Split Screen 2000: Episode #64 - Projections: Buck Henry

From Faber & Faber's Projections: Tod Lippy's interview with Buck Henry

Tod Lippy: You made another taxi vs. limo reference in an interview from some years back, where you said, "You can't just take taxis or limousines or you forget what the streets are like. You've got to take a bus or subway now and then." Was that meant to be a metaphor for the Los Angeles/New York thing, or were you being more specific?

Buck Henry: What I always meant by that was that I do believe that a lot of directors, and writers, and sometimes producers just lose their edge because they haven't seen anybody or talked to anybody or been with anybody who isn't a kind of replica of themselves for a long period of time. If you're massively talented, you can intuit the way people think and behave who have absolutely nothing to do with your life. But you have to be pretty damned talented to do it. In the kiddie movies that are made today - I am being condescending - almost everyone talks like everyone else all the time. There are some distinctions to be made, but for the most part, everyone has the same language and the same approach to life situations. So the differences between people and between voices just gets wiped out, unless you're there to hear them. We're always bemoaning the fact that there are great directors around who haven't made a decent film in 20 years, or writers who have ran out of stuff, but I don't think it's that so much as they simply lose their ear - or maybe their ey - because they haven't been looking and listening. You know, we're voyeurs and eavesdroppers, and if everyone is voyeuring and eavesdropping on what's being said at Spago, you're not going to get a lot of really good material.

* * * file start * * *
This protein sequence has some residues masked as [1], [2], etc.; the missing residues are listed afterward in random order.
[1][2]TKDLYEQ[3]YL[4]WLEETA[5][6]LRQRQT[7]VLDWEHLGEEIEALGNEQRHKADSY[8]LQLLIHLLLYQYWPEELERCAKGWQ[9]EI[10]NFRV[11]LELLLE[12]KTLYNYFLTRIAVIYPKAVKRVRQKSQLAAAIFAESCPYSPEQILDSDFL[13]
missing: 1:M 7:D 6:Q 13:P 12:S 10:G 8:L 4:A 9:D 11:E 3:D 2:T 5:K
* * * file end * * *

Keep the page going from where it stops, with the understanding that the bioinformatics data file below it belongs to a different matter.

Projections 11
New York Film-Makers on Film-making
edited by Tod Lippy
faber and faber
© copyright Tod Lippy, 2000

Split Screen: Projections - Buck Henry Credits

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